Linked by Thom Holwerda on Tue 9th May 2006 21:25 UTC, submitted by luzr
OSNews, Generic OSes Torvalds has indeed chimed in on the micro vs. monolithic kernel debate. Going all 1992, he says: "The whole 'microkernels are simpler' argument is just bull, and it is clearly shown to be bull by the fact that whenever you compare the speed of development of a microkernel and a traditional kernel, the traditional kernel wins. The whole argument that microkernels are somehow 'more secure' or 'more stable' is also total crap. The fact that each individual piece is simple and secure does not make the aggregate either simple or secure. And the argument that you can 'just reload' a failed service and not take the whole system down is equally flawed." My take: While I am not qualified to reply to Linus, there is one thing I want to say: just because it is difficult to program, does not make it the worse design.
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axilmar
Member since:
2006-03-20

You may mock signal-based programming, but why don't you try writing some examples yourself in an imaginary language and see the benefits? application writing becomes much easier with signal-based programming.

I admit the guys at rebelscience.org are a little over-the-top concerning the rest of their stuff, but I can not say that they haven't hit the nail in the head with the signal-based programming model.

Reply Parent Score: 1

nii_ Member since:
2005-07-11

Where can I find more on this technique?

Why an imaginary language? Is it natural and easy to do in standard languages like C or even Object Oriented languages like C++, Python or Ruby without having to follow difficult to follow rules etc?

Is there a language out there that does this naturally if it is so greatly advantageous to program that way?

Reply Parent Score: 1

Mapou Member since:
2006-05-09

Where can I find more on this technique?

There are several existing synchronous reactive programming languages out there such as Esterel and Signal. However, they do not go far enough, that is, they do not go to the individual instruction level like the COSA model. COSA also introduces several innovations not found elsewhere such as the automatic resolution of data and event dependencies.

The only problem is that current CPUs are optimized for the algorithm and a true signal-based environment like COSA would suffer a performance hit. My hope is that this will change soon because this is the future of computing. There is no escaping it. We've been doing wrong from the beginning but it's never too late to change.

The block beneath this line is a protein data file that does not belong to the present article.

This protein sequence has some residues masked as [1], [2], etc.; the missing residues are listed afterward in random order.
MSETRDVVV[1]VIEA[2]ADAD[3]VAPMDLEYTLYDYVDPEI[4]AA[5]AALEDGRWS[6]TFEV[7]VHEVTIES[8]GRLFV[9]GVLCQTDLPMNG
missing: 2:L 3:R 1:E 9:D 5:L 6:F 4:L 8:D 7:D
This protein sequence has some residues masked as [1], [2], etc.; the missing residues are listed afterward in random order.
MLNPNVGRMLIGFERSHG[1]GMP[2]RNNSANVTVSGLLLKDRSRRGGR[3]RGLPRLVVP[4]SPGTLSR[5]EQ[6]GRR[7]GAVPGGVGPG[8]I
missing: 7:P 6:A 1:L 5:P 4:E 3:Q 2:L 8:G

Reply Parent Score: 2

Cloudy Member since:
2006-02-15

I admit the guys at rebelscience.org are a little over-the-top concerning the rest of their stuff, but I can not say that they haven't hit the nail in the head with the signal-based programming model.

I can. They've made the same mistake Brad Cox made when he invented objective-C. Software is not like hardware for a lot of reasons.

But here's a typical comment from the rebelscience site:

Unfortunately for the world, it did not occur to early computer scientists that a program is, at its core, a tightly integrated collection of communicating entities interacting with each other and with their environment. As a result, the computer industry had no choice but to embrace a method of software construction that sees the computer simply as a tool for the execution of instruction sequences.

I suggest the author read Minsky's early work. "signal-based" programming is the Nth in an infinite series of attempts to model the asynchronous processes that make up software as if they were synchronous. It is doomed to the same failure of all such attempts.

The closest anyone's gotten to a workable synchronous model was Tony Hoare, with Communicating Sequential Processes. (CSP).

Reply Parent Score: 2

Mapou Member since:
2006-05-09

I suggest the author read Minsky's early work. "signal-based" programming is the Nth in an infinite series of attempts to model the asynchronous processes that make up software as if they were synchronous. It is doomed to the same failure of all such attempts.

This makes no sense, IMO. Synchronous, signal-based applications abound. There are spiking (pulsed) neural networks, spreadsheet cells, etc... all over the place and they work perfectly.

Reply Parent Score: 1